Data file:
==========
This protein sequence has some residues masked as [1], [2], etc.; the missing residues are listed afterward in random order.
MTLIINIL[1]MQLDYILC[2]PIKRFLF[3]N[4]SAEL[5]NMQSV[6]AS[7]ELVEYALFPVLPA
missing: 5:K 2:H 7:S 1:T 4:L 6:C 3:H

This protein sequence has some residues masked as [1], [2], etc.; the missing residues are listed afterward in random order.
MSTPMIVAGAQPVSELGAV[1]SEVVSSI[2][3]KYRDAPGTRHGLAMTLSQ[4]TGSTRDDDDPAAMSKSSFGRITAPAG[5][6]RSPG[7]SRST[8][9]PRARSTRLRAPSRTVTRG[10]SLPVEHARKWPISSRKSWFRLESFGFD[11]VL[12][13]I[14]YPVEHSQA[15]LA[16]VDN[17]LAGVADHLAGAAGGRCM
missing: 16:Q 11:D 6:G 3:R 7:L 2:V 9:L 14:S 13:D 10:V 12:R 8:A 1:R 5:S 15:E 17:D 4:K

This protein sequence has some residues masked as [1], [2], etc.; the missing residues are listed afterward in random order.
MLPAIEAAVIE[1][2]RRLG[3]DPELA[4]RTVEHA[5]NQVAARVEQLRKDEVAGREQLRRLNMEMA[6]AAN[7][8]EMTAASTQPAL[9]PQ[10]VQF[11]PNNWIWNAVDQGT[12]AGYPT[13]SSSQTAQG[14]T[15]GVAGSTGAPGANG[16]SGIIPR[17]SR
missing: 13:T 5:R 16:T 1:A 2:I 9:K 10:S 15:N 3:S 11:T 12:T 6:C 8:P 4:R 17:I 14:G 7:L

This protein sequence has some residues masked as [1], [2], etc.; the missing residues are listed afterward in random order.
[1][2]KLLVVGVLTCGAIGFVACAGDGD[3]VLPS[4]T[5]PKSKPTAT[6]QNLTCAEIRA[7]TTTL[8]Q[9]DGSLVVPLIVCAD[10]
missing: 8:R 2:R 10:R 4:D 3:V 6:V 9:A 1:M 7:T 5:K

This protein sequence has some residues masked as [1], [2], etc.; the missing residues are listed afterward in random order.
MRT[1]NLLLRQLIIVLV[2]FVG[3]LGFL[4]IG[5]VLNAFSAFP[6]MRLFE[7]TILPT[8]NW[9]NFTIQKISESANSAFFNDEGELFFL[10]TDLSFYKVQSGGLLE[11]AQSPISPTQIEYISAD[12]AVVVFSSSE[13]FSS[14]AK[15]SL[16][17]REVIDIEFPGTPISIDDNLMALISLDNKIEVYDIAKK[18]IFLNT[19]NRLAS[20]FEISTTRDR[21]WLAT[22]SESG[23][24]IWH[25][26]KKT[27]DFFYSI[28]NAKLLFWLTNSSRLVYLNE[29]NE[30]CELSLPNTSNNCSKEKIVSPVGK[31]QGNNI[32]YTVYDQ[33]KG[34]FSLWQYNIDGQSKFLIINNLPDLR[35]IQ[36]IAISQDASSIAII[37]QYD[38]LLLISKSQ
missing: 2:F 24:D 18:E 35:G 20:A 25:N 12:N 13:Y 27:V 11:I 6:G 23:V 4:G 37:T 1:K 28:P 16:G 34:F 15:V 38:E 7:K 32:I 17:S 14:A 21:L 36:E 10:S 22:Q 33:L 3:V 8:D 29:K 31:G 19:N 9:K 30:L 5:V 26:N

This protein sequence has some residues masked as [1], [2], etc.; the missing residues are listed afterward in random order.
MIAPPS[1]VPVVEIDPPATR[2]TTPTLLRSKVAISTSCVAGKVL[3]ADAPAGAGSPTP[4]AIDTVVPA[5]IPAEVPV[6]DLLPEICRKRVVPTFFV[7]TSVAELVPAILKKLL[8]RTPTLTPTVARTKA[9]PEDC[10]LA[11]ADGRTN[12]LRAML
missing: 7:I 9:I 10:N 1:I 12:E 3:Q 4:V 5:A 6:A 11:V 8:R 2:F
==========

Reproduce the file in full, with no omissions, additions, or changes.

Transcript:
This protein sequence has some residues masked as [1], [2], etc.; the missing residues are listed afterward in random order.
MTLIINIL[1]MQLDYILC[2]PIKRFLF[3]N[4]SAEL[5]NMQSV[6]AS[7]ELVEYALFPVLPA
missing: 5:K 2:H 7:S 1:T 4:L 6:C 3:H

This protein sequence has some residues masked as [1], [2], etc.; the missing residues are listed afterward in random order.
MSTPMIVAGAQPVSELGAV[1]SEVVSSI[2][3]KYRDAPGTRHGLAMTLSQ[4]TGSTRDDDDPAAMSKSSFGRITAPAG[5][6]RSPG[7]SRST[8][9]PRARSTRLRAPSRTVTRG[10]SLPVEHARKWPISSRKSWFRLESFGFD[11]VL[12][13]I[14]YPVEHSQA[15]LA[16]VDN[17]LAGVADHLAGAAGGRCM
missing: 16:Q 11:D 6:G 3:R 7:L 2:V 9:L 14:S 13:D 10:V 12:R 8:A 1:R 5:S 15:E 17:D 4:K

This protein sequence has some residues masked as [1], [2], etc.; the missing residues are listed afterward in random order.
MLPAIEAAVIE[1][2]RRLG[3]DPELA[4]RTVEHA[5]NQVAARVEQLRKDEVAGREQLRRLNMEMA[6]AAN[7][8]EMTAASTQPAL[9]PQ[10]VQF[11]PNNWIWNAVDQGT[12]AGYPT[13]SSSQTAQG[14]T[15]GVAGSTGAPGANG[16]SGIIPR[17]SR
missing: 13:T 5:R 16:T 1:A 2:I 9:K 10:S 15:N 3:S 11:T 12:T 6:C 8:P 4:R 17:I 14:G 7:L

This protein sequence has some residues masked as [1], [2], etc.; the missing residues are listed afterward in random order.
[1][2]KLLVVGVLTCGAIGFVACAGDGD[3]VLPS[4]T[5]PKSKPTAT[6]QNLTCAEIRA[7]TTTL[8]Q[9]DGSLVVPLIVCAD[10]
missing: 8:R 2:R 10:R 4:D 3:V 6:V 9:A 1:M 7:T 5:K

This protein sequence has some residues masked as [1], [2], etc.; the missing residues are listed afterward in random order.
MRT[1]NLLLRQLIIVLV[2]FVG[3]LGFL[4]IG[5]VLNAFSAFP[6]MRLFE[7]TILPT[8]NW[9]NFTIQKISESANSAFFNDEGELFFL[10]TDLSFYKVQSGGLLE[11]AQSPISPTQIEYISAD[12]AVVVFSSSE[13]FSS[14]AK[15]SL[16][17]REVIDIEFPGTPISIDDNLMALISLDNKIEVYDIAKK[18]IFLNT[19]NRLAS[20]FEISTTRDR[21]WLAT[22]SESG[23][24]IWH[25][26]KKT[27]DFFYSI[28]NAKLLFWLTNSSRLVYLNE[29]NE[30]CELSLPNTSNNCSKEKIVSPVGK[31]QGNNI[32]YTVYDQ[33]KG[34]FSLWQYNIDGQSKFLIINNLPDLR[35]IQ[36]IAISQDASSIAII[37]QYD[38]LLLISKSQ
missing: 2:F 24:D 18:E 35:G 20:A 25:N 12:N 13:Y 27:V 11:I 6:G 23:V 4:G 37:T 1:K 28:P 16:G 34:F 15:V 38:E 7:K 32:I 17:S 14:A 21:L 36:E 10:S 22:Q 33:L 3:V 8:D 29:K 31:G 19:N 9:K 30:L 5:V 26:N

This protein sequence has some residues masked as [1], [2], etc.; the missing residues are listed afterward in random order.
MIAPPS[1]VPVVEIDPPATR[2]TTPTLLRSKVAISTSCVAGKVL[3]ADAPAGAGSPTP[4]AIDTVVPA[5]IPAEVPV[6]DLLPEICRKRVVPTFFV[7]TSVAELVPAILKKLL[8]RTPTLTPTVARTKA[9]PEDC[10]LA[11]ADGRTN[12]LRAML
missing: 7:I 9:I 10:N 1:I 12:E 3:Q 4:V 5:A 6:A 11:V 8:R 2:F